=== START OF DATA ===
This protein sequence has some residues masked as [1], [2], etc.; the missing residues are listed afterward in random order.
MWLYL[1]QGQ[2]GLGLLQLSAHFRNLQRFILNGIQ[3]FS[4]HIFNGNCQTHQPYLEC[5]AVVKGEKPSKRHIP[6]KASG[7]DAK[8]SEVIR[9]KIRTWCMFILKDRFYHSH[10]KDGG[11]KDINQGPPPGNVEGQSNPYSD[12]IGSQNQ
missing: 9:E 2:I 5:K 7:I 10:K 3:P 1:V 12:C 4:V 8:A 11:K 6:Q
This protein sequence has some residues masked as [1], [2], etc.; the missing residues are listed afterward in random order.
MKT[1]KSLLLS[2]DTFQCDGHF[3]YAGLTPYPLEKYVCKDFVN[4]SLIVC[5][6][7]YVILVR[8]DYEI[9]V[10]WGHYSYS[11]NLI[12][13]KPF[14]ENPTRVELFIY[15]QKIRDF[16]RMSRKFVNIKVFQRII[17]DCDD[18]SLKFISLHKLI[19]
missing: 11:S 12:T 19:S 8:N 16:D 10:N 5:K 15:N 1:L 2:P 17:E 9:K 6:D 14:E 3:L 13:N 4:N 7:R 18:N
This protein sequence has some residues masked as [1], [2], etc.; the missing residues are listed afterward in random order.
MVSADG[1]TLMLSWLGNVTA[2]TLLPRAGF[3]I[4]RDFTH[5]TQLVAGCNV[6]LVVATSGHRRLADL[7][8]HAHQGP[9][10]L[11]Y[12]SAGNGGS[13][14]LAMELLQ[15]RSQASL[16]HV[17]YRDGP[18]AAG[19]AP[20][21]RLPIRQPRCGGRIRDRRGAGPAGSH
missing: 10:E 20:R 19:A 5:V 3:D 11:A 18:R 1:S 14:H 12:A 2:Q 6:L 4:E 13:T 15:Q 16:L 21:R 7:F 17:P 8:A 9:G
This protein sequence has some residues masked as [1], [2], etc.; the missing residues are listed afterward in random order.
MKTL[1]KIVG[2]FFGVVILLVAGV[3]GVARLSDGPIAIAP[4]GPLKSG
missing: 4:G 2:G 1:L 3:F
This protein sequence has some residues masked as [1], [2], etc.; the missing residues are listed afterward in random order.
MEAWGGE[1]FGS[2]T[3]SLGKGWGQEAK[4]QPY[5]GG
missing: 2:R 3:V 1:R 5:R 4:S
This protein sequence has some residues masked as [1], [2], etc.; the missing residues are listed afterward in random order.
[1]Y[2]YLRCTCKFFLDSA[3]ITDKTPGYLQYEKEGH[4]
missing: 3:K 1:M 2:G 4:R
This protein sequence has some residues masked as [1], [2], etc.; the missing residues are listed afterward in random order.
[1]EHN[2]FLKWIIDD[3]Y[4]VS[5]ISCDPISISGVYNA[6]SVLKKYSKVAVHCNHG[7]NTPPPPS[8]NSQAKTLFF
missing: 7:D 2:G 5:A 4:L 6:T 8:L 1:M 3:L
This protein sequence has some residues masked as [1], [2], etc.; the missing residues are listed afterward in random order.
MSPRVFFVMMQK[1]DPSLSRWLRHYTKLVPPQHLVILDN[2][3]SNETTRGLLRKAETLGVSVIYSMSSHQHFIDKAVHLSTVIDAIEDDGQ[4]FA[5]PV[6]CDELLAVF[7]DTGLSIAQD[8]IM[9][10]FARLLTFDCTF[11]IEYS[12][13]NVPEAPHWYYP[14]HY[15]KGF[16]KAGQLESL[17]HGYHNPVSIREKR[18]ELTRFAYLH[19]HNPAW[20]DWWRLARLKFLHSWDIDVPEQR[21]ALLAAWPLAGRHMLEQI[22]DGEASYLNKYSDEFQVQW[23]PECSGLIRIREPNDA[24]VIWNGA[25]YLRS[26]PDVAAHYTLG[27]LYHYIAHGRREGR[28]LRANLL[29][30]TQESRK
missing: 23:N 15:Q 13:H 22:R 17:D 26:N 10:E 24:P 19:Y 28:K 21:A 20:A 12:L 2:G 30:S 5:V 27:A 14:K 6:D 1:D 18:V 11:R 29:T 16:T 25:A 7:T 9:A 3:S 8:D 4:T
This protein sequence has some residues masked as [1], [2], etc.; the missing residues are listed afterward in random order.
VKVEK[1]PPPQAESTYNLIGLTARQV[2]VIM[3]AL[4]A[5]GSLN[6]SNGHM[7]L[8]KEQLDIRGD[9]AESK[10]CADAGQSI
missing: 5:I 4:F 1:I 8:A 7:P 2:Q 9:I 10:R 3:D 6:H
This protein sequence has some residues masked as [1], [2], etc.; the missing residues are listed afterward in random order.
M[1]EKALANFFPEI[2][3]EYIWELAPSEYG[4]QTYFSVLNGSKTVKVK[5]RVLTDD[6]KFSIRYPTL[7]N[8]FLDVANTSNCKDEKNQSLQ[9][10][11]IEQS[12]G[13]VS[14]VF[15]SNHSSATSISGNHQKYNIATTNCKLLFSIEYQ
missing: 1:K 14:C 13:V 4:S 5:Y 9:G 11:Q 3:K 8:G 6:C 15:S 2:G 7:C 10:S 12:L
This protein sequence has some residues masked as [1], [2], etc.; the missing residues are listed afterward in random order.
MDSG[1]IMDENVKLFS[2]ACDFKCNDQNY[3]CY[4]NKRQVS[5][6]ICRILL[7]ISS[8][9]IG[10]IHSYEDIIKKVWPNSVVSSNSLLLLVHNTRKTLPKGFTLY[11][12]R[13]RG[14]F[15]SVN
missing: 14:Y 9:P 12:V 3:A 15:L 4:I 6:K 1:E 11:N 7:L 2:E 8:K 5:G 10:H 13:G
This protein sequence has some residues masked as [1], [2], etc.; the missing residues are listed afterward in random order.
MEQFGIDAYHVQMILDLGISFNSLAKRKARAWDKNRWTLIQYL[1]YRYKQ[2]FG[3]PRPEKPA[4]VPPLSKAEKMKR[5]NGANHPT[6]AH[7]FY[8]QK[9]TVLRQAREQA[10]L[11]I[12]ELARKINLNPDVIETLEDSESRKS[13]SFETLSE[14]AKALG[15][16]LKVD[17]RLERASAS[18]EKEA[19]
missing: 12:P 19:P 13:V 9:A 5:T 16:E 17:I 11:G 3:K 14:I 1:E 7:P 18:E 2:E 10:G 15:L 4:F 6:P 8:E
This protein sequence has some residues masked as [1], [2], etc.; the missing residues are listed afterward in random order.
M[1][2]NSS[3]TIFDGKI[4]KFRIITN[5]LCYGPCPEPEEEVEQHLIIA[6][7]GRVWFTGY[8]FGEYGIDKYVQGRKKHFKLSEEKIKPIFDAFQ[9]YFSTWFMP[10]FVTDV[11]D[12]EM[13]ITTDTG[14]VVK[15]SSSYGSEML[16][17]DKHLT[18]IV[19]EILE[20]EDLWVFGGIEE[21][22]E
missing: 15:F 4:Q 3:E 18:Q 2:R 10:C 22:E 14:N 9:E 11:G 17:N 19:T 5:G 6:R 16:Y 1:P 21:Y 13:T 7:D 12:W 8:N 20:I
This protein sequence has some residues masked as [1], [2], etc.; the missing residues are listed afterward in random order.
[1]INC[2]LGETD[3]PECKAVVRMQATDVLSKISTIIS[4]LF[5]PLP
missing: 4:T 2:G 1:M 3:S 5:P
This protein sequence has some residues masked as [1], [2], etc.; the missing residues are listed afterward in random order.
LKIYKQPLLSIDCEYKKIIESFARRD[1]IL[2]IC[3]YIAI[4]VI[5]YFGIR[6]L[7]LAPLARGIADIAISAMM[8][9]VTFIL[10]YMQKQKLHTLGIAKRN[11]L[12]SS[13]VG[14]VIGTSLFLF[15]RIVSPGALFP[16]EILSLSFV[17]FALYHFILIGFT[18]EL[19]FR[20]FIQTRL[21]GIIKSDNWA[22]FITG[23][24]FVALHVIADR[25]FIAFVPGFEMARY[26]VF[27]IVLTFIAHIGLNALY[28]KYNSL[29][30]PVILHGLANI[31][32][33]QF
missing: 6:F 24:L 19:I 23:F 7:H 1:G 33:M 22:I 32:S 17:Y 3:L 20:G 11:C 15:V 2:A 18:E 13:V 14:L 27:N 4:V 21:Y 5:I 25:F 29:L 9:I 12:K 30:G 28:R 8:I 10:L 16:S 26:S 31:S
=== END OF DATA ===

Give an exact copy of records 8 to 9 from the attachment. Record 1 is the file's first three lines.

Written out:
This protein sequence has some residues masked as [1], [2], etc.; the missing residues are listed afterward in random order.
MSPRVFFVMMQK[1]DPSLSRWLRHYTKLVPPQHLVILDN[2][3]SNETTRGLLRKAETLGVSVIYSMSSHQHFIDKAVHLSTVIDAIEDDGQ[4]FA[5]PV[6]CDELLAVF[7]DTGLSIAQD[8]IM[9][10]FARLLTFDCTF[11]IEYS[12][13]NVPEAPHWYYP[14]HY[15]KGF[16]KAGQLESL[17]HGYHNPVSIREKR[18]ELTRFAYLH[19]HNPAW[20]DWWRLARLKFLHSWDIDVPEQR[21]ALLAAWPLAGRHMLEQI[22]DGEASYLNKYSDEFQVQW[23]PECSGLIRIREPNDA[24]VIWNGA[25]YLRS[26]PDVAAHYTLG[27]LYHYIAHGRREGR[28]LRANLL[29][30]TQESRK
missing: 23:N 15:Q 13:H 22:R 17:D 26:N 10:E 24:P 19:Y 28:K 21:A 20:A 12:L 2:G 30:S 5:V 27:A 14:K 6:D 1:D 18:V 11:R 29:T 16:T 25:A 7:T 9:A 3:S 8:D 4:T
This protein sequence has some residues masked as [1], [2], etc.; the missing residues are listed afterward in random order.
VKVEK[1]PPPQAESTYNLIGLTARQV[2]VIM[3]AL[4]A[5]GSLN[6]SNGHM[7]L[8]KEQLDIRGD[9]AESK[10]CADAGQSI
missing: 5:I 4:F 1:I 8:A 7:P 2:Q 9:I 10:R 3:D 6:H